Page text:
Galactosemia: A-to-Z Guide from Diagnosis to Treatment to Prevention

Baby drinking milk from a baby bottle with an odd look on his face. Could it be Galactosemia?Introduction to galactosemia:

Lactose is an important source of calories for most babies, whether from breast milk or formula. For babies with galactosemia, lactose becomes a poison.

What is it?

Lactose, or milk sugar, is made up of two simple sugars: glucose and galactose. Classic galactosemia is a condition where children lack the enzyme necessary to process galactose. Byproducts of galactose build up in the blood and are toxic to the kidney, liver, and brain. Also, byproducts of galactose can destroy ovaries (but not testicles, for unknown reasons).

Galactose is found in the diet primarily as lactose (in breast milk, milk-based formula, milk, cheese, butter, and many nutritional and pharmaceutical extenders). Galactose is now known to be present in many foods that do not contain lactose, especially beans and peas.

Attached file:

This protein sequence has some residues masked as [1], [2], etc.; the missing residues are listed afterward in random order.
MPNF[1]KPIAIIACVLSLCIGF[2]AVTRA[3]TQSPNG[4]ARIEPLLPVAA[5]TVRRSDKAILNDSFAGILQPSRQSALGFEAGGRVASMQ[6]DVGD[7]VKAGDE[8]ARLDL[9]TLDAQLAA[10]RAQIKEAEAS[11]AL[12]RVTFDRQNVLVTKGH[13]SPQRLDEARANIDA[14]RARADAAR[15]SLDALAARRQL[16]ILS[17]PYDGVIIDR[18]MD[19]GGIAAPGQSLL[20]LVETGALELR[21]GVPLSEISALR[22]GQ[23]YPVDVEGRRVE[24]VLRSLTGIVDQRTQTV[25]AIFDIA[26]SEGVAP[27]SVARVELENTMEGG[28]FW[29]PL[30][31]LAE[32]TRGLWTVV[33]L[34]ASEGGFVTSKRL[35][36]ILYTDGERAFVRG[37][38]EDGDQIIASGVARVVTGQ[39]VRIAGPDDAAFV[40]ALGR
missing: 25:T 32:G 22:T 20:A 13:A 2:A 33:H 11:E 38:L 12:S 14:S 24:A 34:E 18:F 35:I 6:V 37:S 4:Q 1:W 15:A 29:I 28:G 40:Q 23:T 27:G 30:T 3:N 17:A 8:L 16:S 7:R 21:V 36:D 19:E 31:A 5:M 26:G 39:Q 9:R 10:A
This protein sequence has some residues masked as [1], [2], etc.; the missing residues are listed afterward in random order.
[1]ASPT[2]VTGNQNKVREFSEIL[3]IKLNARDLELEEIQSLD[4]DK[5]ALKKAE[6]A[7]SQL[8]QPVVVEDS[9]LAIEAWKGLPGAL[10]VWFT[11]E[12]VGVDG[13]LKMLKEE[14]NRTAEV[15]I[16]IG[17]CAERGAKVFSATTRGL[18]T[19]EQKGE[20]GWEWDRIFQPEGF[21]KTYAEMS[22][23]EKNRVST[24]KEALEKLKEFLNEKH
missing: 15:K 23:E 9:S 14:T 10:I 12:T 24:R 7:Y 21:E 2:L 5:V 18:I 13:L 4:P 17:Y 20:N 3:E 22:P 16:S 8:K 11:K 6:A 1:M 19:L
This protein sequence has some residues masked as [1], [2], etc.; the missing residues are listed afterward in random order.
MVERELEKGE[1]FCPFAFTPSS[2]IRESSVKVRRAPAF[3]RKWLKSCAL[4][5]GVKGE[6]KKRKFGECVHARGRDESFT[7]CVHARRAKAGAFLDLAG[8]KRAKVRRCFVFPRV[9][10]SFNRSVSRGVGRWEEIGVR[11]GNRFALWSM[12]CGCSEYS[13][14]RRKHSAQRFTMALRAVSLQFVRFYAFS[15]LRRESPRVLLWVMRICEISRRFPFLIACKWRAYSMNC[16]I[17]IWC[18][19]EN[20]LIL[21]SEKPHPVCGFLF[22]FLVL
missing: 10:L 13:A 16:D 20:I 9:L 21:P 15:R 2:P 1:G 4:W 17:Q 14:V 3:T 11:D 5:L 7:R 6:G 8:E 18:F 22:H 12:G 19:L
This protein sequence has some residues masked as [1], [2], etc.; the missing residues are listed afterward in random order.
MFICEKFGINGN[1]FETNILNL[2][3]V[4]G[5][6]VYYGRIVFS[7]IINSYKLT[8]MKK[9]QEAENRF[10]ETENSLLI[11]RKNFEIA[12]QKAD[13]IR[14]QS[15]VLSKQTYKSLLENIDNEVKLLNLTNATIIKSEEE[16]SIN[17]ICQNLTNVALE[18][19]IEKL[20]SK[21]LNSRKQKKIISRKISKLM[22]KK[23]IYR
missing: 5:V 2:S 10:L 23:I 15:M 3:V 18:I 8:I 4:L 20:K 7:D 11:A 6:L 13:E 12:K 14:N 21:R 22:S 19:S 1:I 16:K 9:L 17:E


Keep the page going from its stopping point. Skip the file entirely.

Who gets it?

Classic galactosemia is a rare recessive genetic disorder. The child with classic galactosemia inherits a gene for galactosemia from both parents, who are carriers.

What are the symptoms?

Children with classic galactosemia get very sick – unless lactose is removed from the diet. Most die during infancy if it is not identified and treated. Common symptoms include jaundice, feeding difficulties, vomiting, poor weight gain, irritability, lethargy, seizures, cataracts, and mental retardation. The liver and spleen are usually enlarged.

Serious E. coli infections are more common in newborns with galactosemia. In fact, the infection may be diagnosed before the galactosemia.

Adolescent girls with galactosemia will usually not begin monthly periods.